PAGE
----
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Sports Massage - What are the Benefits of Sports Massage?

Can Sports Massage Give You an Advantage in Performance & Recovery?

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Updated June 15, 2014

Sports Massage - What are the Benefits of Sports Massage?

Kneading (petrissage)

Photo © Terence Vanderheiden, D.P.M.
Sports massage is reported to have many beneficial effects in athletes. Sports massage can be used pre-performance, post-performance, during training or for rehabilitation. Athletes of all levels may benefit from sports massage. If you are looking for a way to improve your athletic performance, then sports massage may be for you. Learn more about the possible performance enhancing effects of sports massage.

What is Sports Massage?

Sports massage is a systematic manipulation of the soft tissues of the body that focuses on muscles relevant to a particular sport. Runner Paavo Nurmi, known as the "Flying Finn," was one of the early users of sports massage. Nurmi is said to have used sports massage during the 1924 Olympics in Paris where he won five gold medals. In the United States, Jack Meagher is thought to be the father of sports massage in the United States.

Many different movements and techniques are used in sports massage. Examples of these techniques include; Swedish style massage, effleurage (stroking), petrissage (kneading), compression, friction, tapotement (rhythmic striking), vibration, gliding, stretching, percussion and trigger points. These movements and techniques are used to try to help the athlete's body achieve maximum performance and physical conditioning with a decreased chance of injury or pain and a quicker recovery.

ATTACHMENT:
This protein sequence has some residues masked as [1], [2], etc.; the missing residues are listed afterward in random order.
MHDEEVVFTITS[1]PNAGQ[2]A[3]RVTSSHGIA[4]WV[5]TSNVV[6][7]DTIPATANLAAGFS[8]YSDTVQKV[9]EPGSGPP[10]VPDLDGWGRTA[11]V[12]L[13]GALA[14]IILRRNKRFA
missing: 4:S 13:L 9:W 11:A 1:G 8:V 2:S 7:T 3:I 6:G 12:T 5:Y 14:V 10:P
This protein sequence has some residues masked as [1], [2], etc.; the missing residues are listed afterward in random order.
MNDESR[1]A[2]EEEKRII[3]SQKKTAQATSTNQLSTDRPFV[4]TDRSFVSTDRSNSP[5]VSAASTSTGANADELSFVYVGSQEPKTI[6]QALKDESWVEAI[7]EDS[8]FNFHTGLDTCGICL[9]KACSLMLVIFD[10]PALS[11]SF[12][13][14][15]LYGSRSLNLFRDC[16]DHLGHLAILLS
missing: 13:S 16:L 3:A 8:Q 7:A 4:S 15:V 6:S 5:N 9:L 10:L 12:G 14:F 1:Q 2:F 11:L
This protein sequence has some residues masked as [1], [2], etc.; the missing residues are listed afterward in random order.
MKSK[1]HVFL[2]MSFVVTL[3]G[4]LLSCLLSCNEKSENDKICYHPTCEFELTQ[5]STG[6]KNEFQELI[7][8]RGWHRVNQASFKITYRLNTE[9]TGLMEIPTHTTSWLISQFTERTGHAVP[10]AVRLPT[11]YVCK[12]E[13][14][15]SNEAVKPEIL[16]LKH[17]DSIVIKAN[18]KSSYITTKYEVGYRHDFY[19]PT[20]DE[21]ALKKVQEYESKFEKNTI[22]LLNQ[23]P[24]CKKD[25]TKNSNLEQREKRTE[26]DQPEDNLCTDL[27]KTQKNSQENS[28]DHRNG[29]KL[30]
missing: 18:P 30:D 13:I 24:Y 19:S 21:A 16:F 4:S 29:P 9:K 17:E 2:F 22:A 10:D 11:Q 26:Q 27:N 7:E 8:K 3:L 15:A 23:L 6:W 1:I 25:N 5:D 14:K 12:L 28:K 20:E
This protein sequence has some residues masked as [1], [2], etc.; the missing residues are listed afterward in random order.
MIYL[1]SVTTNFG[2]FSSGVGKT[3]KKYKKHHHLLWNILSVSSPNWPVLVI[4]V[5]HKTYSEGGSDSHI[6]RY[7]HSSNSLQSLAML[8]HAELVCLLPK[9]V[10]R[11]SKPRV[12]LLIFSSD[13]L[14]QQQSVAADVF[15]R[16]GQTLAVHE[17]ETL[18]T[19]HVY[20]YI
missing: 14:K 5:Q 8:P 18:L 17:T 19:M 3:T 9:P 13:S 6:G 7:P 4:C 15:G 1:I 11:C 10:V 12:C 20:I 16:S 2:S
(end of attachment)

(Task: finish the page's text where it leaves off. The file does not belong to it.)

What are the Benefits of Sports Massage?

Many benefits from sports massage have been reported based on experience and observation. Some of the benefits are to the mind (psychological) and some are to the body (physiological). Possible side effects of sports massage are tenderness or stiffness for 1 to 2 days after the sports massage. A skin reaction due to the massage oils is also possible. But for the most part, sports massage is safe. Some of the reported benefits include:
    • Increased blood flow
    • Increased elimination of exercise waste products (lactic acid)
    • Increased sense of well-being
    • Decreased muscle tension
    • Decreased neurological excitability (nerves more relaxed)
    • Decreased chance of injury
    • Decreased recovery time between workouts

What Does the Sports Massage Research Say?

Now that you know the reported benefits of sports massage, let's find out if the research studies support those benefits. Research studies regarding perceived fatigue and recovery showed that subjects felt they were less fatigued and felt like they recovered faster after sports massage. Decreased anxiety, improved mood and well-being were also noted. Delayed onset muscle soreness (DOMS) decreased by about 30% in one research study. Other studies support the finding that DOMS does decrease after sports massage.